I saw his eyes narrow, and I looked over his shoulder at the desert stretching away with, certainly no logs, and at best about 600 meters away, a little skimpy thorn tree. I knew this hadn't worked. He spoke better English than I did, but the English didn't work. It was badly researched English; it didn't travel. So I said "How did you sleep?" And he said, "I slept like a donkey. I slept like a dead donkey. If you'd have kicked me, I wouldn't have woken up." I thought here is the answer. This is how you persuade a reader that you know your subject and are inhabiting that culture. It's not about research. It's all about turning your logs into donkeys. I just love that trickery.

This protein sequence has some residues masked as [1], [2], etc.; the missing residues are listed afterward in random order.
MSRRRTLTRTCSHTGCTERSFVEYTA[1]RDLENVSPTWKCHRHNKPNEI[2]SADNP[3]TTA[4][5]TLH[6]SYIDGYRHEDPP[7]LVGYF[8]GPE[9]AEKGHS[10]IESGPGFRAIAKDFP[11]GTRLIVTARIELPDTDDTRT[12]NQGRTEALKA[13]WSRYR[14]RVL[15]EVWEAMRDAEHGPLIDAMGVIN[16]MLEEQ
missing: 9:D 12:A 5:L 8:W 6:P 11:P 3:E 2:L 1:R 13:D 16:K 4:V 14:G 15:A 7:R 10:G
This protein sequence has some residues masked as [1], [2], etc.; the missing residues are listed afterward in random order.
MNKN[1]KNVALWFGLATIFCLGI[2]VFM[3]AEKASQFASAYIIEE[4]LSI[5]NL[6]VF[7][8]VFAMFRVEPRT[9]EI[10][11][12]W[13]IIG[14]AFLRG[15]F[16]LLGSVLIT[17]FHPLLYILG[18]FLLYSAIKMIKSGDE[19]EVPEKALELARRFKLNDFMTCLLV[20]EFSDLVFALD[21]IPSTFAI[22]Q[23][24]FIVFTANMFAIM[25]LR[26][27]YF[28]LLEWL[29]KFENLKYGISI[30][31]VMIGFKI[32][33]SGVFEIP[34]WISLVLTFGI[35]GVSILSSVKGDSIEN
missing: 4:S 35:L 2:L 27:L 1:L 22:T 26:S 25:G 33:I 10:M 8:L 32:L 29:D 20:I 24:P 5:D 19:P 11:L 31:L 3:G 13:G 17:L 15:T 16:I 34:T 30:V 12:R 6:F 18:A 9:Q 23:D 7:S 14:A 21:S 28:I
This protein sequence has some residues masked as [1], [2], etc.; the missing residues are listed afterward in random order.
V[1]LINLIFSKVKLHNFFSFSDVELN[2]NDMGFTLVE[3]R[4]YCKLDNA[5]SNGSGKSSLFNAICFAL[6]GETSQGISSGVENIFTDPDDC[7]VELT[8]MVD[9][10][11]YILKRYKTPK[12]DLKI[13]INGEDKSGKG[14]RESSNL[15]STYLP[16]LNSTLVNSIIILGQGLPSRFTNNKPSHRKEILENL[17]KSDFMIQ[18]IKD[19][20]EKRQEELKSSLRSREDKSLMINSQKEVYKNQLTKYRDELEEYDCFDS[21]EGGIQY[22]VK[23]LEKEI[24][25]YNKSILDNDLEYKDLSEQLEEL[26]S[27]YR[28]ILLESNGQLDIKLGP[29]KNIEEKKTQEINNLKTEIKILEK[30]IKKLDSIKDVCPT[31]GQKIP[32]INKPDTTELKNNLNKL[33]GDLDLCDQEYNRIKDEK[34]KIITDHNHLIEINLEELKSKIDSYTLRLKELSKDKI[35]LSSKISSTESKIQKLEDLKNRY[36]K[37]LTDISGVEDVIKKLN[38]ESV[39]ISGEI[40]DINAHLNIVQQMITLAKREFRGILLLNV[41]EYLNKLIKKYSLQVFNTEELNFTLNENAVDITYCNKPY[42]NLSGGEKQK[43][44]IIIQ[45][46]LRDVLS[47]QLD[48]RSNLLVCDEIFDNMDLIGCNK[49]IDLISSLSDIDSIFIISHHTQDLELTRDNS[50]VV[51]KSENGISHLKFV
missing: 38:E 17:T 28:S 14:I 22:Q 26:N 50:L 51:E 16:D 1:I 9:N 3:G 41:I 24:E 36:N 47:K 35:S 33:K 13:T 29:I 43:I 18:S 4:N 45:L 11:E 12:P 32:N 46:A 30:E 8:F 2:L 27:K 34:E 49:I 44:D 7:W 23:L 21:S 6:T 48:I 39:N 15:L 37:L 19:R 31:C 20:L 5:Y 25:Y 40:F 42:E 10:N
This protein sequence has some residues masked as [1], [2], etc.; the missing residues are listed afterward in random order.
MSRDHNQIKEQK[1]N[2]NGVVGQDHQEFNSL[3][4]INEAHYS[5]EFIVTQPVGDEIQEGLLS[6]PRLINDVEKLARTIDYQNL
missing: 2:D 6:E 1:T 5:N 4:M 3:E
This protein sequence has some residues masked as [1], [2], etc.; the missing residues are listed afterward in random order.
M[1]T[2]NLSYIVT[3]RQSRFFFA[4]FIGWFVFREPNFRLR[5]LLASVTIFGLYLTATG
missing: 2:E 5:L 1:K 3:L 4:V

I'm looking to hear more about Mondazy in later books. He's very intriguing.

Well, you aren't going to get any more, I'm afraid. He's finished. Mondazy is out of the frame.

What if some other writer decided to do a book about Mondazy? Would you feel territorial at all?

No, I think that would be a hoot.


Laura Miller

Laura Miller is the author of "The Magician's Book: A Skeptic's Adventures in Narnia."